5 Ways to Help Your Child Learn to Love Reading
Tips for putting a book — not a screen — in your child's lap.
Teaching children to become lifelong readers is a challenge in this digital age of instant entertainment where there is a screen, instead of a book, in the lap of every child. Because reading is the No. 1 marker for academic success, starting that habit early is vital. Be on the lookout for new opportunities and ideas to encourage your child to learn to love to read.
Here are some tips to get you started:
1. Put down your own screen and pick up your own book.
Remember that our children do what we do, not what we say. If you want a reader, you must be one yourself. This means having a real book with you to pick up and read when you expect your child to read. Try saying, “Let’s both grab our books and go read,” and then follow through. Remember to read at doctors’ appointments and any time you have to wait somewhere.
2. Read aloud.
The art of reading aloud to our children is becoming a lost tradition in our screen-intensive world, and we need to resurrect it. It is one of the best ways to spend quality time with your children. While you develop their love for reading, you embark on “adventures” together, making it the best two-for-one activity ever! Also, have your child read aloud to you sometimes; this will help you pick up trouble areas and reading struggles very quickly.
3. Build comprehension.
In order for your child to move from the decoding stage to the fluent stage of reading, she must learn how to understand what she is reading. Just because she can read the words does not mean that she comprehends what she is reading. Help her with comprehension by asking questions about what she is reading even before she finishes the book. Encourage her to re-read a paragraph if it didn't make sense to her. You want to catch potential comprehension problems by fourth grade so she doesn’t get further behind.
4. Find a fun book.
Be sure to search for books that interest your child. Fantasy is a great choice for young readers as they reach immersion and learn the excitement of creating new worlds and places in their minds.
5. Dress up or cook up.
Nothing is more whimsical and fun than grabbing a few dress-up props when reading to help pique interest. Boys, as well as girls, will enjoy the added benefit of identifying with the character through props. Or make a recipe that relates to the book you are reading. Making the story come to life is your goal, so choose books that relate to the activities they love. Content does really matter: try to avoid bathroom humor books that all middle schoolers love; they need stories, not bad jokes, to develop comprehension and a deeper love for reading.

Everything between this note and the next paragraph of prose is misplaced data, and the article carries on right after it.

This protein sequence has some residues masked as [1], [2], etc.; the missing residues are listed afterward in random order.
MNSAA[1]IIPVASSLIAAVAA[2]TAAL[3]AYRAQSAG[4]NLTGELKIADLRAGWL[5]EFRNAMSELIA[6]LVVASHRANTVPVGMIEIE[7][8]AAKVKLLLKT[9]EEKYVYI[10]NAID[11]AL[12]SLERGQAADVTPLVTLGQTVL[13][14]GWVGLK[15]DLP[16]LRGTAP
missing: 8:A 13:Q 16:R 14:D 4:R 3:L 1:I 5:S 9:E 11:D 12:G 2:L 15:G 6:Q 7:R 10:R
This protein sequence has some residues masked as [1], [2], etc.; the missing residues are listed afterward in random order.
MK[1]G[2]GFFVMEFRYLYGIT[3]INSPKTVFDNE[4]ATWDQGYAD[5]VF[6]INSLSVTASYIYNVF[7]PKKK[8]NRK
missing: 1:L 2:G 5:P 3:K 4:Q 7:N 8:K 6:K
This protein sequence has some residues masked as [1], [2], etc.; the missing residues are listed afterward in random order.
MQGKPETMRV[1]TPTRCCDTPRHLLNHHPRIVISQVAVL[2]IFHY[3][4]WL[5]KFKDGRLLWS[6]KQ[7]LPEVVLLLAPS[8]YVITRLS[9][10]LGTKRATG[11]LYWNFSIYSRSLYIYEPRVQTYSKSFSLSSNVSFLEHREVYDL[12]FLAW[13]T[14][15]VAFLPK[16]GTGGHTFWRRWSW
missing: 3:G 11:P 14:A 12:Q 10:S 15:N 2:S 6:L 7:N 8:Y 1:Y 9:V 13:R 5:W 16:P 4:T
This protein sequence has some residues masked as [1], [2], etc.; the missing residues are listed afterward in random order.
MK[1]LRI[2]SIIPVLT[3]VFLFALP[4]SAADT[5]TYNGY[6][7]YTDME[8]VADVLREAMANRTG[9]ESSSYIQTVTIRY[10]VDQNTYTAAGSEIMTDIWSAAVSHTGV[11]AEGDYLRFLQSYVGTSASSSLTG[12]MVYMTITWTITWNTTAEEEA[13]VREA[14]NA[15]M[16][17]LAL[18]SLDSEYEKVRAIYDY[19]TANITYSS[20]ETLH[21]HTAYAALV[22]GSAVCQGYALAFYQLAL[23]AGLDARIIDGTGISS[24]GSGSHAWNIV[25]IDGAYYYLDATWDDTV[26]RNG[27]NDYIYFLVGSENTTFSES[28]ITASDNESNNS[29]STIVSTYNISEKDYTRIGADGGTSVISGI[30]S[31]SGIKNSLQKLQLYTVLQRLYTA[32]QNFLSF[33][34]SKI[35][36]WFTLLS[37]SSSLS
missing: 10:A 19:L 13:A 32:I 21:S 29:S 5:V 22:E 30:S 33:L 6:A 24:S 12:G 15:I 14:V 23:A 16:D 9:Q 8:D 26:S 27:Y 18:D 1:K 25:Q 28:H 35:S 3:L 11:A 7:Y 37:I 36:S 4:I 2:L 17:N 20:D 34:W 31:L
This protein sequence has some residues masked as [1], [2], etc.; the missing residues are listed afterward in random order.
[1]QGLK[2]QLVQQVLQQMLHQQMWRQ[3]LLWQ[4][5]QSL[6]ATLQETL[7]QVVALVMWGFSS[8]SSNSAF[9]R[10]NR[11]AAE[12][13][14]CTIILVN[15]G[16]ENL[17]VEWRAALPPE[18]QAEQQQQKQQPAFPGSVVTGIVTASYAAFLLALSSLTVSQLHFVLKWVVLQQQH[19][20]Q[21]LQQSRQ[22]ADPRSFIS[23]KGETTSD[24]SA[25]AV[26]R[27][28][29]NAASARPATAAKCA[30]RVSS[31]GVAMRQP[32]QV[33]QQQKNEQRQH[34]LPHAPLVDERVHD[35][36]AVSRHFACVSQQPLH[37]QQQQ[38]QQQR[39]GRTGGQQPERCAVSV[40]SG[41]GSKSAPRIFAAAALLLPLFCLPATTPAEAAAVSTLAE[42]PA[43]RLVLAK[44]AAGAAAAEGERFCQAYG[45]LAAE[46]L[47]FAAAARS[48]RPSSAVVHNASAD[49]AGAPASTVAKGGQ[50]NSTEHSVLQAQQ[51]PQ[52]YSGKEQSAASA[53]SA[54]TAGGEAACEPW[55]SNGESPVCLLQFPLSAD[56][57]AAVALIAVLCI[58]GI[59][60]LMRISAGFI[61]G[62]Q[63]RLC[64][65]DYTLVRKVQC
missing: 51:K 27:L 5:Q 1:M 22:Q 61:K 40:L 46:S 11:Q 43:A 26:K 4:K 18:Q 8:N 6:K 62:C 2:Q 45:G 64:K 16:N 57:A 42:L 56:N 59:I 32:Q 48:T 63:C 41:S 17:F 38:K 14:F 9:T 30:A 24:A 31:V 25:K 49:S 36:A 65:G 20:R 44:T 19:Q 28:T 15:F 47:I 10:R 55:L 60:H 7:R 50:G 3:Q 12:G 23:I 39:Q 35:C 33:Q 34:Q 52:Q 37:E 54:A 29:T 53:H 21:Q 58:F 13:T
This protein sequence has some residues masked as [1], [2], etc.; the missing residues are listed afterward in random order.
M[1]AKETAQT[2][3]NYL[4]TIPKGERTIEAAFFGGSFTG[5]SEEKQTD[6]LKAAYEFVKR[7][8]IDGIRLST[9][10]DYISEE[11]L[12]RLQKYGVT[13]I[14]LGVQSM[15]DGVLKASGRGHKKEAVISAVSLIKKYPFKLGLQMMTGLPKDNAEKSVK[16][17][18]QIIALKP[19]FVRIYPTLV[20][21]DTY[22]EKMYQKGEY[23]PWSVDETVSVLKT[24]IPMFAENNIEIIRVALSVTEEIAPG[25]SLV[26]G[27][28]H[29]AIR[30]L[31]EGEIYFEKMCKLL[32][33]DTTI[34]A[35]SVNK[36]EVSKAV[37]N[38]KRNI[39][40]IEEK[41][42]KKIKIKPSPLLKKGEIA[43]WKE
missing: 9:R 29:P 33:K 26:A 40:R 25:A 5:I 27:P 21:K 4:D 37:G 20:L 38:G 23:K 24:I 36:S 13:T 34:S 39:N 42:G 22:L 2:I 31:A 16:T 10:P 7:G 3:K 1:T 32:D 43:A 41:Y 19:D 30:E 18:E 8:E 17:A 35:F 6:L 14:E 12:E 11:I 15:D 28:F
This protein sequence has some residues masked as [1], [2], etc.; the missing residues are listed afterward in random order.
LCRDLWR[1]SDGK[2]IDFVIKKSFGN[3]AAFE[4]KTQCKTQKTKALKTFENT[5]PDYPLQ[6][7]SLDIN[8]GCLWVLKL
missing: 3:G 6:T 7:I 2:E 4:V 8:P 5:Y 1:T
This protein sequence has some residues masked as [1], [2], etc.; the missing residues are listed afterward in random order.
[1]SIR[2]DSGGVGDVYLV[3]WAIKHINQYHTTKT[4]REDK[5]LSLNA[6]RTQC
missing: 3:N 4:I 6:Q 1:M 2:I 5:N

If your child loves to read, curling up with a real book will beat screen time any day. Do what you can to help this process along; you and they will reap the benefits for a lifetime!
To review some of the statistics about how much less people read today, check out our Facebook and Twitter feeds from this month. Families Managing Media – Facebook
Here are a few other snippets from our “Kids’ Brains & Reading” January meeting:
Reading leads to better concentration. Many children do not choose reading because they prefer low-effort, high-reward activities. Book reading requires you pay attention. As the child builds images in his head, new ideas develop, and critical thinking and logic are used to process the information. All of this “thinking” is exercise for your child’s brain, exercise not generally found on the screen where most ideas are already presented for him. The more your child's brain is trained to concentrate, the better thinker he will be.
Reading boosts confidence and makes you a better communicator. It increases your child’s vocabulary which allows her to better communicate your ideas and gives her confidence in them. With confidence in her ideas, she has a stronger foundation to explore her imagination and share her thoughts with others.
Books beat screen readers for kids. The scientific research is mounting in favor of real books as young minds better comprehend words that are on paper instead of screens. There are many scientific reasons for this, one being the amount of mental resources necessary for processing screen distractions. Even college students score higher on comprehension tests when they read from a real book.
Encourage pleasure reading, not just homework reading. Don’t tie all your child’s reading to homework; he will never learn to love reading if it is a chore. Let him pick out some good non-school books and keep them handy in the kitchen, in the den, in the car and, of course, by his bed.
For more information this month on reading tips head over to our site at www.familiesmanagingmedia.com